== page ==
Why Stocks Beat Bonds
Rapid economic growth isn't necessary to generate healthy stock-market returns.
Granted, it's been a rough decade for stock-market investors. But even if you include the past ten years, the long-term return on stocks has been between 6% and 7% per year after inflation. And that return has dominated all other asset classes. Recently, a few investment gurus -- led by Pimco's Bill Gross and Mohamed El-Erian -- have predicted that future returns on stocks will disappoint investors. They've coined the term new normal to represent the slow-growth economy -- and diminished stock returns -- that they believe investors can expect in the future.
But I would take issue with their assumptions. Rapid economic growth isn't necessary to generate healthy stock-market returns. In fact, based solely on current share prices and the market's current earnings power, stocks should be very rewarding for long-term investors.
Projected returns. Stock investors can project their returns using techniques similar to those that bondholders use. A bond promises to pay a fixed coupon year after year, and the expected return on the bond can be expressed as the coupon divided by the price of the bond. Although stockholders do not have a guaranteed coupon, they do have a claim on a company's earnings. As of February 15, the price-earnings ratio of Standard & Poor's 500-stock index, based on estimated 2010 profits, stood at 14.2. If we take that P/E and stand it on its head, effectively calculating the market's earnings-to-price ratio, we get 7.1%. That figure is known as the market's "earnings yield" and represents the return that investors would receive if the companies in the S&P 500 paid out all of their earnings as dividends. That far exceeds the recent yield of 3.7% on a ten-year Treasury note or even 4.6% on a 30-year bond.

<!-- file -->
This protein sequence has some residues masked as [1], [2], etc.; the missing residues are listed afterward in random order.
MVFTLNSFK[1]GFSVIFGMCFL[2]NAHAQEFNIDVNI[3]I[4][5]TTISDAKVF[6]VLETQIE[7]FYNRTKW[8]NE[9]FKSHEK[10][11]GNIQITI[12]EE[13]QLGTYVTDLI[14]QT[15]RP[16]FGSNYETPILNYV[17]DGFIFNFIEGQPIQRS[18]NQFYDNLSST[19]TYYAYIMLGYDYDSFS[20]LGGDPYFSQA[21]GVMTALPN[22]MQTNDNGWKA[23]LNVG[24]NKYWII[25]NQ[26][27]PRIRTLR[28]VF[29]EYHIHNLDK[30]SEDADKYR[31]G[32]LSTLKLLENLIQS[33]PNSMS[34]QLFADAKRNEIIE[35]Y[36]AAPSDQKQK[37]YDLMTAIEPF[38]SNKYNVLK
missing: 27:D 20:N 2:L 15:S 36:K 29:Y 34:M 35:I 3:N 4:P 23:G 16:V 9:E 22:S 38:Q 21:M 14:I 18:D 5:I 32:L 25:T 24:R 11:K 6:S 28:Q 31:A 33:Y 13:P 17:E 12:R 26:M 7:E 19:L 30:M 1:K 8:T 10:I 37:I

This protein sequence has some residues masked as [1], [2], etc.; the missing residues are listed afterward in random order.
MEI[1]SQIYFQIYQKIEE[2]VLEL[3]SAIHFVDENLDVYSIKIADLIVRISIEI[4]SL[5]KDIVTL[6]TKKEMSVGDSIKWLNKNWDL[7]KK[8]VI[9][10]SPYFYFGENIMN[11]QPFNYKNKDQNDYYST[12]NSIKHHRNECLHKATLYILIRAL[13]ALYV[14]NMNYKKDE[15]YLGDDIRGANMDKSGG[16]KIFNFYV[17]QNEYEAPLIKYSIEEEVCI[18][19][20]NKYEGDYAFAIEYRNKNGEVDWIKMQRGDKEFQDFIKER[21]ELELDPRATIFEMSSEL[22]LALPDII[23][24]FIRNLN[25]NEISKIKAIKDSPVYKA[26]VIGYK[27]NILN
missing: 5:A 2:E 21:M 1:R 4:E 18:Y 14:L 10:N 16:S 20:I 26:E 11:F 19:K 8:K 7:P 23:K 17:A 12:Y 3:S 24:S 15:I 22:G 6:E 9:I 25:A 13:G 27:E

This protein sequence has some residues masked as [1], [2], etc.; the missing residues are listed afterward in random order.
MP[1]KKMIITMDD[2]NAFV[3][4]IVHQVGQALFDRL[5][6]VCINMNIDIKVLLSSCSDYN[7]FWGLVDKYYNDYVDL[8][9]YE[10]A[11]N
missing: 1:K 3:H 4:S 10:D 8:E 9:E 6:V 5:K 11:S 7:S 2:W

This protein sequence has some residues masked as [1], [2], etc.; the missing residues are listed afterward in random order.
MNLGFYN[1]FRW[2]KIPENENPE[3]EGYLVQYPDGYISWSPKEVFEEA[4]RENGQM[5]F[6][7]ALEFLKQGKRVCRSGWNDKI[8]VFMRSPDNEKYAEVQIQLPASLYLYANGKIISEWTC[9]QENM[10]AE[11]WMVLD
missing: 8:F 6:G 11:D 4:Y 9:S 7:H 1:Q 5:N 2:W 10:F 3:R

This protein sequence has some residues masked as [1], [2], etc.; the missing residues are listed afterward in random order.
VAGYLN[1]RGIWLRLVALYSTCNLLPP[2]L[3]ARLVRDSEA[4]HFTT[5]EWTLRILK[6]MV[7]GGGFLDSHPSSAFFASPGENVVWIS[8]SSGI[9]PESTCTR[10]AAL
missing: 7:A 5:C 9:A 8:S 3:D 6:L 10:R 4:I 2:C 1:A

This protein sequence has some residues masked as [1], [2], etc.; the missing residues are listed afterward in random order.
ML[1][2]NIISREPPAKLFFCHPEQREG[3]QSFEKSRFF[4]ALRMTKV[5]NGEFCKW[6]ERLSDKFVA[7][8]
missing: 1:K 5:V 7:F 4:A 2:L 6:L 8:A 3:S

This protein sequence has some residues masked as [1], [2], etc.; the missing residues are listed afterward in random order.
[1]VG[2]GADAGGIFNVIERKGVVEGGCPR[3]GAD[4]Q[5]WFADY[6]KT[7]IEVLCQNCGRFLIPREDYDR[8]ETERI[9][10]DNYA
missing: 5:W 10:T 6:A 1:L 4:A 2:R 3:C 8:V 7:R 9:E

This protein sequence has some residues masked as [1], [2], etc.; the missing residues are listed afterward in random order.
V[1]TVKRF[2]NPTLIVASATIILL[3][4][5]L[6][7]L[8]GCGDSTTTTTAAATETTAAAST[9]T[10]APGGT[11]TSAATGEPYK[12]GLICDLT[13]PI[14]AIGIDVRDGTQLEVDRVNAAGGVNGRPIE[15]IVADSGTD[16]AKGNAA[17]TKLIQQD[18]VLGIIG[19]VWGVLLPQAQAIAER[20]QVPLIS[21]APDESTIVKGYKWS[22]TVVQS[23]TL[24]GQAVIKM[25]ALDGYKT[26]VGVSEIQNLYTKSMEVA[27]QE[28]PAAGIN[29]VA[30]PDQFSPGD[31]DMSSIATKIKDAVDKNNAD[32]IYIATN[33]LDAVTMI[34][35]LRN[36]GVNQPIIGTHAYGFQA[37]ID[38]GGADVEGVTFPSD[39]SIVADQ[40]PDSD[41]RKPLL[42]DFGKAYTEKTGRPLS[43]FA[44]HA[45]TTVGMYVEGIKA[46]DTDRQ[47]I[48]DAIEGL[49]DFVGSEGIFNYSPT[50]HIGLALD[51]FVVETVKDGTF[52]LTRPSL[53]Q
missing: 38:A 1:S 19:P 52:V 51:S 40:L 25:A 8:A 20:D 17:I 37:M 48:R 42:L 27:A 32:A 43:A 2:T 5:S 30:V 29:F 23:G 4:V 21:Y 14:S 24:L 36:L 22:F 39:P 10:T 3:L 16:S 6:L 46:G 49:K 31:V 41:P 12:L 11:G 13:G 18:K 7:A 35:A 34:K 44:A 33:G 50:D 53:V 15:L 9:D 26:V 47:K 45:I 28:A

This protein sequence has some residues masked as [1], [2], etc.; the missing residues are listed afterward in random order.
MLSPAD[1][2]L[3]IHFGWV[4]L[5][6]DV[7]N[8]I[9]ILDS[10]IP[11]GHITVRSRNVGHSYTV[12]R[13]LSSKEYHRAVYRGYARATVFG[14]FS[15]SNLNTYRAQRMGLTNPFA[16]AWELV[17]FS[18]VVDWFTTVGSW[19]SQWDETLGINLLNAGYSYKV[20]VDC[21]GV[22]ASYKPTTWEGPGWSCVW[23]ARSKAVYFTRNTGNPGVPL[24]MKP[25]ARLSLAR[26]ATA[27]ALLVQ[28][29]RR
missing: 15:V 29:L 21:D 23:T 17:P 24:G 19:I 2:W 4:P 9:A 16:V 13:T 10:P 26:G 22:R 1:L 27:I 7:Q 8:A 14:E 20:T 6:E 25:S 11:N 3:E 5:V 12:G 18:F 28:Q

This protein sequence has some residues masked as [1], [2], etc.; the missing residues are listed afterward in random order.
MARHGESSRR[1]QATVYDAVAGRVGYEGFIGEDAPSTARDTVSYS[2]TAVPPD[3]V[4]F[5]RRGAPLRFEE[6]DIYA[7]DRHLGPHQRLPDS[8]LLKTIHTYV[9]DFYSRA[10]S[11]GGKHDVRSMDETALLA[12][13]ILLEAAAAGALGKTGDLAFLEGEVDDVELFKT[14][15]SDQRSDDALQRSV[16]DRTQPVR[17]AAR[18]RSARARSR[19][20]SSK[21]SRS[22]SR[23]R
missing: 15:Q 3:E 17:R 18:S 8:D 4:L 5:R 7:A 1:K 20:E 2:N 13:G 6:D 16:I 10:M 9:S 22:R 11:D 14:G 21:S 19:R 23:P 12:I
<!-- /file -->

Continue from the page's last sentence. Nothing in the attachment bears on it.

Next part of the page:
Proponents of bonds will point out that although stocks might be projected to earn 7.1%, the market's current dividend yield -- representing the cold, hard cash actually paid to stockholders -- is only 2.1%. However, earnings that are not paid out can be reinvested by management. That alone has helped dividends grow at a 5% annualized rate over the long term. Even if a company lacks opportunities for growth, management can use the excess cash to increase dividends or buy back shares, which should, at least in theory, prop up a stock's price. Any capital gains should be added to the dividend yield to calculate total stock returns.
Even the three- to four-percentage-point difference between stock and bond yields understates the advantages of stocks. Most government bonds aren't adjusted for inflation, so investors receive the same number of dollars in the future as they do today, even if inflation wipes out a substantial part of their purchasing power. In contrast, stocks are claims on real assets, such as land, factories and equipment, as well as the ideas, patents and all other capital that generate corporate profits and appreciate over time with the general level of prices. So that 7.1% yield on stocks can be considered the expected real, or after-inflation, return.
Of course, you can buy Treasury bonds that are indexed to inflation (see Why You Need TIPS). But the current real yield on ten-year Treasury inflation-protected securities is just 1.4%, and 2.1% on 30-year bonds. The projected returns from stocks, at five to six percentage points above those yields, are generous by historical standards.
Skeptics will point out that earnings estimates may not be realized. But in sharp contrast to the past two years, analysts have been aggressively boosting their estimates for 2010 after a near-record number of firms beat projections for the fourth quarter of 2009. And with prospects poor for juicy returns in the bond market, there are good reasons to believe stocks will outpace bonds in the coming year and over the long haul.
Columnist Jeremy J. Siegel is a professor at the University of Pennsylvania's Wharton School and the author of Stocks for the Long Run and The Future for Investors.